How secure is each solution?

On-premise storage keeps data isolated within a controlled environment, reducing exposure to external threats like hackers or ransomware. Control over physical access and air-gapped networks ensures high security. Cloud storage, however, involves some additional risks since data resides in a multi-tenant environment while being stored on a shared server. Most cloud providers offer robust security measures, vetted by the media industry, but security is always a concern when data leaves the premises. A hybrid solution provides strong isolated security for the most sensitive files, along with the convenience of cloud access for low-risk assets.

How efficient is each solution?

Cloud storage enables great access efficiency by allowing authorized users to access files from anywhere with an internet connection, avoiding the need for remote access VPNs back to the local network.

However, the performance efficiency of cloud storage can suffer from variability based on internet traffic levels. On-premise storage offers consistent and predictable high-speed performance thanks to dedicated local networks, especially valuable for bandwidth-heavy video editing work. A hybrid configuration puts performance-sensitive workflows on reliable on-premise storage while leveraging the global accessibility of the cloud.

How reliable is each solution?

On-premise storage has higher reliability since its performance depends on a controlled local network rather than the open internet. Latency and congestion on the public and local internet connection can inhibit access to cloud video storage. However, cloud services tend to have very durable underlying infrastructure with lots of redundancy to minimize downtime risk, as this is an essential part of their business offering.

How scalable is each solution?

The cloud is extremely scalable, allowing storage capacity to be increased essentially instantly through a web dashboard rather than waiting for fresh hardware deliveries. Cloud services are designed for massive scale to handle demand spikes and growth surges that would overwhelm on-premise infrastructure.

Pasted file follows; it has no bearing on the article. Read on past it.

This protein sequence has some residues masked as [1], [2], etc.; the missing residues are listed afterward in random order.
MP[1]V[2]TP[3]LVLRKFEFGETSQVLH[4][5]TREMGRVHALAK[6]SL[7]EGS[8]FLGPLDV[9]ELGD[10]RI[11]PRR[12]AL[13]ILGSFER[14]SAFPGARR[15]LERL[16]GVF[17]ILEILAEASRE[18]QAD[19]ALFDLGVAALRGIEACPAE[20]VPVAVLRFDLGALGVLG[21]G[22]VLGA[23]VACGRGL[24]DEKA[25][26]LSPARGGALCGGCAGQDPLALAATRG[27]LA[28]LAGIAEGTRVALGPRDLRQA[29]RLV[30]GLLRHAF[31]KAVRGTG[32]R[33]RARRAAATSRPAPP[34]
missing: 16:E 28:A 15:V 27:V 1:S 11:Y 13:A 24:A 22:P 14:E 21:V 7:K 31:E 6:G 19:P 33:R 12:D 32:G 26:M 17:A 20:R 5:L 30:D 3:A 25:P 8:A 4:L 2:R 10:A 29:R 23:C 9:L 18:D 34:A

On-premise storage requires purchasing and installing larger capacity systems in chunky increments to scale up gradually. The combination of the two enables core consistent storage needs to be handled on-premise while leveraging the cloud to absorb surges in requirements.

How easy is it to manage your storage?

Cloud services are much easier to manage since the provider takes care of all hardware, software, troubleshooting and maintenance behind the scenes. So your creative team can focus on creative work rather than storage infrastructure.

On-premise storage requires dedicating skilled IT staff to architect, integrate, administer, optimize, and upgrade storage systems on an ongoing basis.

How easy is file sharing or real-time viewing?

Cloud video storage’s global accessibility makes sharing and collaboration very straightforward for distributed teams. It allows access from anywhere with credentials as long as the video storage platform supports this functionality.

However, the ability to view high-resolution media files in pristine quality, smoothly in real-time, such as in a color grading suite, depends heavily on having consistent high network bandwidth, something on-premise storage excels at.

What are the potential drawbacks of relying solely on one storage for a business?

Depending on only cloud or only on-premise storage increases vulnerability. If the cloud goes down, all workflows halt without the backup of a local system. Disaster recovery becomes very difficult if local hardware fails or is destroyed without off-site backups.

Blending the two provides contingency options to mitigate risk – essential data is protected on-premise through RAID-level redundancy, with archives and overflow capacity stored in the cloud. A hybrid solution means an outage in one environment won’t cripple overall operations thanks to the redundancy and flexibility cloud and on-premise storage can provide each other.

What are the key considerations for implementing a hybrid storage solution, and how does it address the limitations of both on-premises and cloud storage models?

The keys to an effective hybrid implementation are ensuring adequate bandwidth between environments, thoughtfully integrating workflows and applications across cloud and on-premise boundaries, and designing cost-effective disaster recovery.

The hybrid approach helps overcome the inherent limitations of a single storage model. The cloud side provides scalability and geographic diversity missing from pure on-premise. The local side offers reliability, performance and control lacking in pure cloud deployments. 

Together they can complement each other and side-step the weaknesses of either standalone option.